Software RAID is done / implemented through Software so in the operating system you will see a bunch of hard drives then the operating system will allow you to create the RAID and share it out on to your network. This type of RAID is NOT Supported by Windows 7 but is supported by Windows Server Editions as well as other operating systems like FreeNAS and UnRAID.

 

Newer Windows Server Editions, Home Server (which has been discontinued) and Windows 8 on the other hand offers something else which is "Storage Spaces" which has its own benefits where you can add / remove drives and if a single drive fails you won't loose everything but you don't really have any redundancy either. Windows 8 however does offer a Parity Option that does offer some redundancy.

 

I just want to make sure you know what you are getting yourself in to and not spend money on something you think will work one way but isn't possible.

 

So if you build the system you suggested with Windows 7 and 5 other drives using the onboard controller you can have a RAID 5 that will be created / maintained by the motherboard. I looked through the motherboard manual and I do not see a way to "Expand" the RAID so I am not sure that is possible. Expanding would mean you start out with say 3 Drives and add additional drives over time, to get the additional space the RAID Controller will need to support expanding of the volumes. Again this is not mentioned in the manual so it might not be supported. That means that you will be stuck with the original RAID unless you back up your data, replace the drives or add drives create a new RAID which will cause all of your data to be lost then start over again with a new RAID and then copy your data back over.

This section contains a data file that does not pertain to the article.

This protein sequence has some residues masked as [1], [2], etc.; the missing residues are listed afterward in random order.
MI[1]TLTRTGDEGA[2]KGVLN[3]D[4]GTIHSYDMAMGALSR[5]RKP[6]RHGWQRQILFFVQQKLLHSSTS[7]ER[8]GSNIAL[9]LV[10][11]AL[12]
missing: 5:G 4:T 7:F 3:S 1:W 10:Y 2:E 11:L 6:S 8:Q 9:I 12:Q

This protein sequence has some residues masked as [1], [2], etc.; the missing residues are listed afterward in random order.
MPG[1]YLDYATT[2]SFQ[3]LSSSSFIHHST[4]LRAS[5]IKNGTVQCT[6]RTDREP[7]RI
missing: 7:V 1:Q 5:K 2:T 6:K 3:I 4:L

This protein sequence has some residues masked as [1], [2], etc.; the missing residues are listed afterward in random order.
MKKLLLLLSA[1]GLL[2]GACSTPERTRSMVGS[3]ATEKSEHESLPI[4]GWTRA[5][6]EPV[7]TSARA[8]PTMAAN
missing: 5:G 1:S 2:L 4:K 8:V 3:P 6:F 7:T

If you go with Just Windows 7 managing your drives you will have 6 separate drives that you can NOT configure in a Redundant Configuration, the most you can do is set up what they call JBOD (Just a bunch of disks) which will allow you to created a single large drive from all of your drives HOWEVER this does not have any fault tolerance, if one drive fails you will loose ALL of your data not just what was on that one drive.

 

So what are your options if you want to use the hardware you are proposing?

1) Use the onboard RAID Controller but it seems like you might be very limited with its functionality. After all this is a "Free" part on the motherboard and a true RAID Controller can cost many hundreds of dollars.

 

2) Buy a Hardware RAID Controller like an LSI / 3Ware which can go all the way up to 24 ports, this would be a potentially costly addition but offer many benefits in performance as well as expansion options. If you are going to go this route you might want to just consider buying a NAS.

 

3) Use a different Operating System / One that supports RAID like Windows 8, FreeNAS, UnRAID, ZFS and such - This would be the cheapest alternative and these operating systems are designed with Storage / Performance in mind (except for Windows 8)  This would be a Software RAID that can offer a lot of performance and flexibility. I personally only have experience with FreeNAS and really liked it and it is always being worked on / upgraded with additional features.